-Important Notice. A.. J. HARR IS, Practical Tailor, 290 rrAPEs ST, rRAHBAN and LONSDALE ST., DANDENONG, :: Opposite Sale Yards, BESIRES to draw attention that he o is now showing a fine assortment of suitings in all makes and shoes, Best Spring Suits from 45s. G oant's own material made up. Stylish out and best work. Ladies' Spring Costumes a speciality, from £4 is. S Perfect Fit Guaranteed. A TRIAL SOLICITED. Go to Mrs Mellors' Lonedc~e Street, DANDENONG (Opposite Market) For High-class Lollies, Chocolatoes. Summer Drinks, etc. A large assort ment of Imported and Colonial bollies ?-. and Chocolates always in stock. ~? C;=-- I"E 'CREAM AND ICE DRIINKS A SPECIALITY, S. J. SLEITH LONSI)ALE STREET Dandenong. Ladies' and Gentlemon's Tailor, Is now showing a Fine Assortment of Autumn and Winter Material For an Up-To-Date Suit, give them an Trial. . RidingJ3 Breeches a Speciality. Suits Cleaned and Pressed. FOR A Good Shiave &i rlair Cut C: ALL AT J; MILNE (LATE OF J. IHOWELLS)] ...
Advertising [Newspaper Article] — Dandenong Advertiser and Cranbourne, Berwick and Oakleigh Advocate — 2 April 1914
It fas No0 Equal I had cramlirg ping i in the storach and nothing gave m? caoe, soys Mits A. Jonz-. Main road, Mt Clcar, Vic, As a numler of my customcrsswear by Chnmberloln's Colic and Diarrl:een Rlemedy. I thought I would give it a trialand I guot relief after the first o0e. I think there is nothing equal to Chanmberlain's Colic and Diarrhona liemedy for pliusin the stomach, Sold by all store keepers and chemists Hacking Cough For about two years my Siu Erie hbad a nasty backing cough, Eayrs MIr Albert W. Coleman, Catambo, Monenr street, Dulwlce 111, N.S,,W. Then I Pave him Ohnmber. aIsin's Cough Rlemdy nsd after a fewr doses noticed be had grteatly improve. llfore we had giveno him the who:n bottle his ou?h had rcmp!otely disappeared. tli is now strong n:l wecll and valing wclght dolly. Sold by Sall'starekePlv- s and chemists [LU RCHI of Christ:Sunday School Sniversary. Town Hall, Dandanong, Sunday, April 5th, 3 and 7 p.nm. Preacher -Mr A. P. Wilson, Cheltenham. Monday, April 8i-...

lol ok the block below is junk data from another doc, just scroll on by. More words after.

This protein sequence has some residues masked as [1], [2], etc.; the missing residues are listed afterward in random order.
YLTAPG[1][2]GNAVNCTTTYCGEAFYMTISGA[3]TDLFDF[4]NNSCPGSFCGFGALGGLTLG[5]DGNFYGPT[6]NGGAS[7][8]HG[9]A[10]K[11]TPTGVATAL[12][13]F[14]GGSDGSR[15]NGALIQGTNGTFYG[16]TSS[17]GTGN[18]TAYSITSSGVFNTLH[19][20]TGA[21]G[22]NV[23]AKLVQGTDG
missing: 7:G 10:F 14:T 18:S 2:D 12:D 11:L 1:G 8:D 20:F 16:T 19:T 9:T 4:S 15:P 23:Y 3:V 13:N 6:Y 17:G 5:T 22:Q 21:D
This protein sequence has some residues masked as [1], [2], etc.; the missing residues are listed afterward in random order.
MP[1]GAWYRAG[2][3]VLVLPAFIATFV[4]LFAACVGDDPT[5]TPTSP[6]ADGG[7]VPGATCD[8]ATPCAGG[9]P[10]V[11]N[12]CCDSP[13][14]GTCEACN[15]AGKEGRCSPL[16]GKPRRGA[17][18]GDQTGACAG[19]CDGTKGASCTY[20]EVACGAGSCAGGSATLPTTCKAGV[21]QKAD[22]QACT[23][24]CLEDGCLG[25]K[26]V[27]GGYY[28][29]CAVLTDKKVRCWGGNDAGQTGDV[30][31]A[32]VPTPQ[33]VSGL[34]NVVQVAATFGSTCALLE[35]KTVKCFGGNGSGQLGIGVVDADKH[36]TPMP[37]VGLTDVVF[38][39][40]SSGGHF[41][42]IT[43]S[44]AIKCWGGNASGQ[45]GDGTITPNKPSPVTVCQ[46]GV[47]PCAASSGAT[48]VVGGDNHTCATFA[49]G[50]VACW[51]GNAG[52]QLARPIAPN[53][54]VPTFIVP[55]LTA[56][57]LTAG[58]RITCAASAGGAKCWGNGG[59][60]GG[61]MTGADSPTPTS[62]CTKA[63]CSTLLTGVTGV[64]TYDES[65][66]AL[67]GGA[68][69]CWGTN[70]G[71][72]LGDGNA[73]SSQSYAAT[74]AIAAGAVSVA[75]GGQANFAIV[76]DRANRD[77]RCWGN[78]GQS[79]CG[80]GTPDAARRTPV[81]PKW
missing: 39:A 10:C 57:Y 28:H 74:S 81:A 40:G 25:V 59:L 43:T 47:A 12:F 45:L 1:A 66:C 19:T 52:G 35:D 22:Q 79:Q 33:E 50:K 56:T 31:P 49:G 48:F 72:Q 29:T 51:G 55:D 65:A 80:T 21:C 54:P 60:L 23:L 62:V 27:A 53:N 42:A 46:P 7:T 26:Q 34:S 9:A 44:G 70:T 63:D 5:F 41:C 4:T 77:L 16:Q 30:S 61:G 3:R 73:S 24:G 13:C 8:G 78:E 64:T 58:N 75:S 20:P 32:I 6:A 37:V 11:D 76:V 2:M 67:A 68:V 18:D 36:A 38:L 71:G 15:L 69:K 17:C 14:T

Ended Happily. [Newspaper Article] — Dandenong Advertiser and Cranbourne, Berwick and Oakleigh Advocate — 9 April 1914
Ended Happily. As the farmer's wife laid down tile magazine that she had been reading and soulfully sighed, her husband glanced up from his newspaper. "What's the matter, Maria?" asked the old man. "IHave ye finished(i that story?" "Yes, Henry." answered Maria, "Just this very minute." "1 s'pose," said -lHenry, resuming his paper, "that it ended happy?" "Yes," answered Maria. "The beau tlful heroine got over a long spell of sickness, an', what's more, the story gives the name an' the price of the miedicine what cured her." Men always thlik a woman inter esting when they hear she is pretty, but they don't' think a woman is pret ty because they are told she is in teresting.
"NEDDY'S FOOTING IT NOW." [Newspaper Article] — Dandenong Advertiser and Cranbourne, Berwick and Oakleigh Advocate — 9 April 1914